- Name: Cyril Hubert FRISBY
- D.O.B: 17th September, 1885
- D.O.A: 27th September, 1918
- D.O.D: 10th September, 1961
- Award: Victoria Cross
- Occupation at time of action: Acting Captain, Special Reserve, attached 1st Battalion Coldstream Guards, Guards Division
- Book: The Complete History - Volume 2
Battle of the Canal du Nord, France 27 September 1918
27 September 1918
The First World War 1918
Towards the end of September 1918, during the offensive against the Hindenburg Line, British positions west of Cambrai ran southwards along the west bank of the unfinished and partly waterless Canal du Nord through Moeuvres, traversing it, as had the Hindenburg Line, east of Demicourt and proceeded on to Havrincourt. In the Allied advance on 27 September 1918, the 1st and 4th Canadian Divisions were in the line north of Moeuvres. Crossing the Canal, they captured sections of the Marquion Line and moved against Bourlon Wood, the scene of heavy fighting the previous year. Lieutenant G F Kerr, 3rd Battalion 1st Central Ontario Regiment, distinguished himself by attacking a German position north of Bourlon Wood, near the Arras to Cambrai road. The 4th Division, which was to the south of the 1st, was involved in heavy fighting round Bourlon Wood. It was here that Lieutenants S L Honey and G T Lyall showed conspicuous bravery. In the following days 4th Division pressed on north-east and Honey’s Citation refers to his further gallantry on the 29th, while Lyall distinguished himself again on 1 October near Blécourt, just north of Cambrai. South of Moeuvres, the Guards Division was detailed to capture the high ground between Graincourt and Flesquières as far as Premy Chapel north-west of Marcoing. During the crossing of the Canal Acting Captain C H Frisby, 1st Battalion Coldstream Guards, led an attack on a German position under a ruined bridge, which was holding up the advance. In this he was assisted by Lance-Corporal T N Jackson, who was, however, killed almost immediately. Meanwhile, 1st Battalion Grenadier Guards advanced to cross the Canal du Nord east of Demicourt, heading north of Flesquières. However, Graincourt to the north and Orival Wood to the north-east were still in German hands, as were Beet Trench and a beet factory. Acting Lieutenant Colonel Viscount Gort, commanding 1st Battalion Grenadier Guards, attacked these two positions. He then personally led a tank towards the enemy, as his men made for Premy. Though wounded, he refused to leave the field until they had reached its outskirts. To the south of the Guards Division was 3rd Division which included 8th Battalion The King’s Own (Royal Lancaster) Regiment which advanced on Flesquières, east of the Canal du Nord. There had been bitter fighting here in November 1917 but the Germans had retaken it in their Spring offensive. It was now recaptured by the British and Corporal T Neely distinguished himself by his gallantry during this action. By nightfall the British had advanced in places over four miles.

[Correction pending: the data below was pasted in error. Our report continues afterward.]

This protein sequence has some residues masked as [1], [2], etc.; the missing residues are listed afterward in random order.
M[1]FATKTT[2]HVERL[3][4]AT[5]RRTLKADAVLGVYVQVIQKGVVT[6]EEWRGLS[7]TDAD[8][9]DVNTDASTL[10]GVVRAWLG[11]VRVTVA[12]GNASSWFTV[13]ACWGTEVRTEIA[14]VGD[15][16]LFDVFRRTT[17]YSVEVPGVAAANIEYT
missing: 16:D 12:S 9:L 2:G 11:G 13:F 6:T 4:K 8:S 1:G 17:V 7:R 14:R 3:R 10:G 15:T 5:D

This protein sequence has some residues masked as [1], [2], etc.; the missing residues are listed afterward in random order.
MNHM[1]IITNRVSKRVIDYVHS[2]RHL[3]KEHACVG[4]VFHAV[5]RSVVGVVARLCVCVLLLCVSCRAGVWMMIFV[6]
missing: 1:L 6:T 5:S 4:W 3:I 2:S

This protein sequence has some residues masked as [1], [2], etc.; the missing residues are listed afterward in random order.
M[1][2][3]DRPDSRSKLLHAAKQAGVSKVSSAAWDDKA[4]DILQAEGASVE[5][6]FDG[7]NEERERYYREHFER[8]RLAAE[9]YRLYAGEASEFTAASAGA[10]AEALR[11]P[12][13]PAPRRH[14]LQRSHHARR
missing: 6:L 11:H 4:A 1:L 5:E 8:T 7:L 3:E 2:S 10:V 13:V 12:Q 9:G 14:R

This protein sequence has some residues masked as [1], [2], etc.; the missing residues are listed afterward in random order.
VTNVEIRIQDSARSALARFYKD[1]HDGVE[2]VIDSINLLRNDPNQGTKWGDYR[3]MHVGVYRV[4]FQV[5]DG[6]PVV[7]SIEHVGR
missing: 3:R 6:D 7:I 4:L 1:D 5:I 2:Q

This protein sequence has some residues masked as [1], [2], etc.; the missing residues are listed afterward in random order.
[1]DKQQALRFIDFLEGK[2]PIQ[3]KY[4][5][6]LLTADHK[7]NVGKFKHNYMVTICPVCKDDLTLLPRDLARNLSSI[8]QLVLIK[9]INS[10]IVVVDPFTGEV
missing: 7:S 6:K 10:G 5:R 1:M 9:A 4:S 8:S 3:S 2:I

For conspicuous bravery, leadership and devotion to duty in action on the 27th September, 1918, across the Canal Du Nord, near Graincourt, when in command of a company detailed to capture the Canal crossing on the Demicourt-Graincourt road. On reaching the Canal the leading platoon came under annihilating machine-gun fire from a strong machine-gun post under the old iron bridge on the far side of the Canal, and was unable to advance, despite reinforcing waves. Capt. Frisby realised at once that unless this post was captured the whole advance in this area would fail. Calling for volunteers to follow him, he dashed forward, and, with three other ranks, he climbed down into the Canal under an intense point-blank machinegun fire and succeeded in capturing the post with two machine guns and twelve men. By his personal valour and initiative he restored the situation and enabled the attacking companies to continue the advance. Having reached and consolidated his objective, he gave timely support to the company on his right, which had lost all its officers and sergeants, organised its defences, and beat off a heavy hostile counter-attack. He was wounded in the leg by a bayonet in the attack on the machine-gun post, but remained at duty throughout, thereby setting a splendid example to all ranks.